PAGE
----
Determining my ROI: how does railgun (actually) work?

So I’m debating on making the leap to the biz plan - so that I could leverage railgun for more performance benefits. I have an ecommerce site ( based in large part on classic asp (stop laughing) and on IIS+MS Sql Server (again, stop laughing). One thought I had was to add a hyper-v to the server and install a light ubuntu install and add railgun and connect it to a loopback adapter so that it gets dynamic content as fast as possible. But I’m trying to figure out what railgun is actually doing for me to understand if this will help my site… is it like an nginix reverse proxy that has an argo-like tunnel to CF? Most of my heavy content itself is quite cachable, but being an ecommerce site, we have quite a bit of dynamic stuff going on, and I’m trying to figure out ways to speed up this booger even more than it is without breaking the bank. Any thoughts?

Maybe @matteo has dug into this, but it sounds like an always-on connection that caches your site and only sends compressed diffs of your content, giving the visitor what performs like locally cached (at Cloudflare POP) content.

Have you seen their description?

Thanks for the quick reply… their description doesn’t seem to break down the “how” from a technical perspective. In that link, 1/2 way through the description, it’s marketing-speak: “Railgun uses a collection of techniques…” …collection of techniques is a nice giveaway for the person writing this article works in marketing, I understand, most decision makers probably need less techy stuff to make their decision. But I’m hoping to get a little more information on how it actually works, because it’d help me evaluate (based on how my site is architected) whether I’d see a return on an investment by bumping to the tier with which it’s offered. Does that make sense?

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What about the help content on the Speed tab on the CF dashboard?

ah, going to the original link already mentioned (which I didn’t bother because you said it’s only marketing) they specifically say what I pasted, and more. Basically a local cache “on-prem”, with delta calculation, sending just the delta, and re-doing the diff on CF’s servers. Basically saving you transferring large stuff to a customer far away, which will get the full response from a nearby server.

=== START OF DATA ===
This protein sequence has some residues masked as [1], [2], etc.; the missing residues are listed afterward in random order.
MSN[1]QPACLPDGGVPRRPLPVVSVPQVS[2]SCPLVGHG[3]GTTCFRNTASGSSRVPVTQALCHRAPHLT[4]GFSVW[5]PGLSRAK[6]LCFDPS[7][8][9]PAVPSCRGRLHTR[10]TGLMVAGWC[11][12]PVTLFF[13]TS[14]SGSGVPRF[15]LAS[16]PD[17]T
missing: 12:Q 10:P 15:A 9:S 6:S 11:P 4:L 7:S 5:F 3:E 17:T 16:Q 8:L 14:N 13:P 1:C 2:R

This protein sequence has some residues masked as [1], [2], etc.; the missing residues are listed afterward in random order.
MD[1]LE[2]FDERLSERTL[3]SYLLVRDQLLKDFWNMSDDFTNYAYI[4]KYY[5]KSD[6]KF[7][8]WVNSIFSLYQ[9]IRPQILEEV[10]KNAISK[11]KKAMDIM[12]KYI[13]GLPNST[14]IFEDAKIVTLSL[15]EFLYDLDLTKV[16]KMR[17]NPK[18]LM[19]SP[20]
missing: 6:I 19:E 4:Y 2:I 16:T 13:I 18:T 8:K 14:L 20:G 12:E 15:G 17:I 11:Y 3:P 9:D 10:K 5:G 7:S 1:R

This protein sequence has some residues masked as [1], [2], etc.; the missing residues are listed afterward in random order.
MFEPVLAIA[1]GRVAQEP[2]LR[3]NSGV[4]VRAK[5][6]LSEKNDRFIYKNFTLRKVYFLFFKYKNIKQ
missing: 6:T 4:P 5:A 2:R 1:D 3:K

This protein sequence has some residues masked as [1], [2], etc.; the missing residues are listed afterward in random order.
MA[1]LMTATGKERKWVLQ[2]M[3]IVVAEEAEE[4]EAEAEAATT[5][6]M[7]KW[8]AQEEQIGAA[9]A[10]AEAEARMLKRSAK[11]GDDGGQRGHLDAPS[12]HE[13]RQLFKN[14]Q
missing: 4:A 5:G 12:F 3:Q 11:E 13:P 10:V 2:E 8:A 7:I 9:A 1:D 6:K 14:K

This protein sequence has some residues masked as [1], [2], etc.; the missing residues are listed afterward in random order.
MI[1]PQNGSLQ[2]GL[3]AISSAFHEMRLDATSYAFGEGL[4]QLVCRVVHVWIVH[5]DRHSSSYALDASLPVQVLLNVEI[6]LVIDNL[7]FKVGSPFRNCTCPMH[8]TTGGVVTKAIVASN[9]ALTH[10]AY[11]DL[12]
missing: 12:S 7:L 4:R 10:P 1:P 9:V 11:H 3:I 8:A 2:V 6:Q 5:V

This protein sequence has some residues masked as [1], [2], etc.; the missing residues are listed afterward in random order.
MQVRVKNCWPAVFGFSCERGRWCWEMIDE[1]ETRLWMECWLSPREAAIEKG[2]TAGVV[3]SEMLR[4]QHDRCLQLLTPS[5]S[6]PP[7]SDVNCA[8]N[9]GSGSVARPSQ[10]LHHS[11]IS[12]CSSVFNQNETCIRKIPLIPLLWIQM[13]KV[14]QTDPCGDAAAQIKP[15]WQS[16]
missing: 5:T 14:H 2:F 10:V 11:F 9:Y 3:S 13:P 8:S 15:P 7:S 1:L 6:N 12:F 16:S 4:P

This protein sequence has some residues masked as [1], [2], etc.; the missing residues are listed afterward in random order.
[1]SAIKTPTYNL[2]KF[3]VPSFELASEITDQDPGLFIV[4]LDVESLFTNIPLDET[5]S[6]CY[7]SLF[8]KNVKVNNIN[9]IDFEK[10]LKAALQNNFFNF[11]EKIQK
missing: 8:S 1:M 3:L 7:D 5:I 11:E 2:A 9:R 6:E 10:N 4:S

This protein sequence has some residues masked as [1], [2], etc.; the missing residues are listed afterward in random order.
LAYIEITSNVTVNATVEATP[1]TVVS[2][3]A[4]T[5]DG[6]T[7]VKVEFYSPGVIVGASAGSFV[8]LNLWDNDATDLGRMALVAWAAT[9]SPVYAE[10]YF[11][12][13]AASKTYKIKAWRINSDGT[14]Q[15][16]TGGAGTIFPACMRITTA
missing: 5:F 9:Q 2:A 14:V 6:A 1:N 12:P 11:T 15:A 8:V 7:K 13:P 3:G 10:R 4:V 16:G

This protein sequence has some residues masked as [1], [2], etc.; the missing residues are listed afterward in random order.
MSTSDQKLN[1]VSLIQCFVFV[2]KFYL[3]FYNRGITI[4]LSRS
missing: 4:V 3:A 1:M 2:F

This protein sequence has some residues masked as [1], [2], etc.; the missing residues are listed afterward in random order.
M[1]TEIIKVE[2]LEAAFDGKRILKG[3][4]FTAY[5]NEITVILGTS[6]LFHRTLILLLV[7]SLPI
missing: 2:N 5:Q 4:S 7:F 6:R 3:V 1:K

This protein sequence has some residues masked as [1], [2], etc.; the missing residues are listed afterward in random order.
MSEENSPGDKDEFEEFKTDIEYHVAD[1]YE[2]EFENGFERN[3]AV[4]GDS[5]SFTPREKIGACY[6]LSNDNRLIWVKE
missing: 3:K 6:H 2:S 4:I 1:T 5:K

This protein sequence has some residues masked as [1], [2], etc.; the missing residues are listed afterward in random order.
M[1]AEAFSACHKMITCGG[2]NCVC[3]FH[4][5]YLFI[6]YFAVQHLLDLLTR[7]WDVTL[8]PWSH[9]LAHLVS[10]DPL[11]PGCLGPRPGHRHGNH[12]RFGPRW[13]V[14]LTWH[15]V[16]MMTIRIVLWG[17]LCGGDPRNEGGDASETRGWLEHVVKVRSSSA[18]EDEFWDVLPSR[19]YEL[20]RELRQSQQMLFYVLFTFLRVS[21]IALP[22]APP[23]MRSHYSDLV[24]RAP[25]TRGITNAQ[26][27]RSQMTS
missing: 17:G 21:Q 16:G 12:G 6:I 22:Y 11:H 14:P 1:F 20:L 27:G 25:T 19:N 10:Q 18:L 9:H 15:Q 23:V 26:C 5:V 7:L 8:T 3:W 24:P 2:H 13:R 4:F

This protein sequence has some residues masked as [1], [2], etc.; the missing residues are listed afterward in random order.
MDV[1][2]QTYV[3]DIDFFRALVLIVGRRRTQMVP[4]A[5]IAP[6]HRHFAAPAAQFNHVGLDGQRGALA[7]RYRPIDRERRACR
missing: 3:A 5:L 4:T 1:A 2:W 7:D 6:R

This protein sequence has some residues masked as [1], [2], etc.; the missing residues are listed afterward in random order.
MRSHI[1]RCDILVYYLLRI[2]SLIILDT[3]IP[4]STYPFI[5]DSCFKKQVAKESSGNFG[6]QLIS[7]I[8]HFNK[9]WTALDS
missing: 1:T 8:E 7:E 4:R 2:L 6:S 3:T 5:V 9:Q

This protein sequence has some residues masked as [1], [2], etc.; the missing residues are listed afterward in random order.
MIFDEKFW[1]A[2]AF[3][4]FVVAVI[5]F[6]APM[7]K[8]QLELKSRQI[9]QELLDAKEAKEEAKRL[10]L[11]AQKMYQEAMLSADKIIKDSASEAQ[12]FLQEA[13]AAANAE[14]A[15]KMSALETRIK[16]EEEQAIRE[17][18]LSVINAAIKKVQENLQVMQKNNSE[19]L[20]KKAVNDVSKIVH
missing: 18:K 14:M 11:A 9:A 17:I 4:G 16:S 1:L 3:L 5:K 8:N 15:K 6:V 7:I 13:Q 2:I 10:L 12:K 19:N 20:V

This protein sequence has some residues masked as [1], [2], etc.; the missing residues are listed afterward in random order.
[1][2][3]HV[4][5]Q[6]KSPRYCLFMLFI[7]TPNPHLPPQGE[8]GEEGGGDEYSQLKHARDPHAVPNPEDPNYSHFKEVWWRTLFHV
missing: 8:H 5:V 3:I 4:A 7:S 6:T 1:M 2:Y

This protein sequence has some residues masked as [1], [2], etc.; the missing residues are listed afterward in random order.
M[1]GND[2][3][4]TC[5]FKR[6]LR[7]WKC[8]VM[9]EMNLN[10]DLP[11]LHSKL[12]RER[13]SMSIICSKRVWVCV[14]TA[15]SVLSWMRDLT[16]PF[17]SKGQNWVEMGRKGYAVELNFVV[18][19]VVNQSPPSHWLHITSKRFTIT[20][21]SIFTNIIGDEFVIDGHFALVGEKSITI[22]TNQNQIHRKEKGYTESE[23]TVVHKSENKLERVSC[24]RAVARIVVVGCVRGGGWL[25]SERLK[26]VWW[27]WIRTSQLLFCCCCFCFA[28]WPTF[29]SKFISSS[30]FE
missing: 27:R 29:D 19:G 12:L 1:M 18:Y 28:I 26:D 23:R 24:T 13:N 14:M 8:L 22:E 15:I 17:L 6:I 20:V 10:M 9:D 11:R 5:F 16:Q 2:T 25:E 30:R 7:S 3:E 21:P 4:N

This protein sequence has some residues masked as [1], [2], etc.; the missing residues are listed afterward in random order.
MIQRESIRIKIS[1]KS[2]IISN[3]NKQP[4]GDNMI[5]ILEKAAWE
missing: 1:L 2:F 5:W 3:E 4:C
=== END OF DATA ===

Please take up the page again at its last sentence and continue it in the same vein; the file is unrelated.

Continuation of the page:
If you’re highly cached anyway (full page JS app, for example), and only transfer API requests and their response, there’s probably not much difference; It’s the same data that would need to be transferred. If, however, you always render full (and different) pages for every single user coming to your site, then, the farther your end users are (see, the better experience this should give…

P.S. I don’t work for Cloudflare. Just a networking guy…

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Ahh! Very helpful; thank you. There’s one aspect though I’m trying to figure out, which is if it saves any work on the part of the web server. It sounds like it may not? For example, if a dynamic page gets built the web server is still working to create that page for the delta to be computed. So while this could speed up the user experience there doesn’t appear to be a reduction in server workload, meaning that there’s still an issue of scaling at the server level. Does that analysis sound right? Thanks for your help!

That sounds correct. Especially if you’re running an NGINX reverse proxy. It’ll hit your ASP/IIS server to generate the page code before it’s diffed and compressed for delivery to the Cloudflare POP.

I do not know who the Railgun guru is here at Cloudflare to call upon. Maybe @cscharff or @cloonan know.

I believe @eva2000 is using it on his website together with Argo.

I am sure he has stats! He has stats on everything!


Yes I am using Cloudflare Argo + Railgun on my forums and did a write up on Argo experience at

Pretty much what Railgun does for dynamic non-cacheable pages.

If you’re upgrading to Business plan, enabling Railgun is a no brainer though :slight_smile:

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